Hello, everybody. Let’s play a game. I bet you I can spot SEO links from a mile away. How do you tell who’s been deliberately building links to achieve higher search engine rankings and who hasn’t? It’s all in the anchor text, and if I can spot the obvious signs of manipulation so easily, don’t doubt for a minute that Google can’t do the same. With their polarizing Penguin updates, Google has been cracking down on the techniques that have effectively positioned websites at the top of search engine results. Fortunately, even if you were impacted by Penguin, there’s no time like the present to revamp your link profile and get in good standing with Google again. This handy guide will break down the Dos and Don’ts of post Penguin 2.0 link building anchor text.
Why, Google!? Why!?
First, we have to understand why it is that a website may have been (or is slated to be) targeted by Penguin. Search engines, including Google, heavily factor in the links pointing to a site as a sign of authority and value. Thus, backlinks are one of the key tools SEOs use to get a site higher in rankings. After all, if enough people are sharing a website and its content, it must be pretty good. Moreover, a backlink with an anchor text such as car repair Brooklyn that points to the website of a Brooklyn auto repair shop sends a very clear and specific signal to search engines like Google and can influence a website’s rankings. So, in the past, if you wanted to rank for “car repair Brooklyn” you could post on forums and in the comments sections of blogs, making sure to include that kind of “exact match” anchor text to your website. It could only help, so you’d continuously do it until you reached the position you wanted.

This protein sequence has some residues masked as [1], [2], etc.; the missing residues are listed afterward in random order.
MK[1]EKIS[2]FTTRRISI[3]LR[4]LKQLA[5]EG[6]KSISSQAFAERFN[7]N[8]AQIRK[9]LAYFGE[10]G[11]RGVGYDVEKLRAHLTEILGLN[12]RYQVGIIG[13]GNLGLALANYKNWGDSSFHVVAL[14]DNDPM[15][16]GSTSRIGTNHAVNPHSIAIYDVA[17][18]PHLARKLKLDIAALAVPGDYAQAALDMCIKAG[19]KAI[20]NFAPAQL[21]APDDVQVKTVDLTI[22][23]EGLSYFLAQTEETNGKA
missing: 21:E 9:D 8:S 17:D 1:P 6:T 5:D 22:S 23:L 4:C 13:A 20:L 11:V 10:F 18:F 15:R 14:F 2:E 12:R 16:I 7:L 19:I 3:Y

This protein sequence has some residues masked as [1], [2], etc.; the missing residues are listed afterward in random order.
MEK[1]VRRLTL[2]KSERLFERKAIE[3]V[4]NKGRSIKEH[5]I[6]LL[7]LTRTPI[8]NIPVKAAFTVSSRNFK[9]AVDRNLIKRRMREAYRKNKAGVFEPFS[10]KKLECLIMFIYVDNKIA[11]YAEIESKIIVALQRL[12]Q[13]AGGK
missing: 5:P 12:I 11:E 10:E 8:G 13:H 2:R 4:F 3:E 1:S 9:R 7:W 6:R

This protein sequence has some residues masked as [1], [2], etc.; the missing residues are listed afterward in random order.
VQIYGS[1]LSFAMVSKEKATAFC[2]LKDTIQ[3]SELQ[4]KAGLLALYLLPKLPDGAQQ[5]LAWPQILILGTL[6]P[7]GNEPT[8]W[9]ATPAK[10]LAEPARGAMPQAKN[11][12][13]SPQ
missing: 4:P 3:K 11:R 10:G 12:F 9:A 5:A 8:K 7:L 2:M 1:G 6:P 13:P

However, because Google wants to deliver the best, most relevant content to their audience, they’re not fond of this kind of manipulation. Therefore, they are seeking to diminish its effects on SERPs rankings in the way of Penguin algorithm updates.
Having a Look at Your Link Profile
How do you know if a website is at risk for being Penguinated? You examine its link profile. Google Webmaster Tools provides backlink information, provided your Google account has been granted access for a particular website. If you do have access, you can visit the “Links to Your Site” section contained within the “Traffic” menu.
In this section, you will find information on which domains link to your website the most, your most linked content (i.e. web pages with the most backlinks), and the most used backlink anchor texts. All of this information is invaluable when assessing a website’s link profile.
Numbers in the hundreds or thousands are often the sign of spammy site-wide links and other forms of unnatural linking. It’s also imperative that your top backlink anchor text is either “non-anchored” (i.e. the website’s URL) or branded. If this isn’t the case, then you have some clean up to do.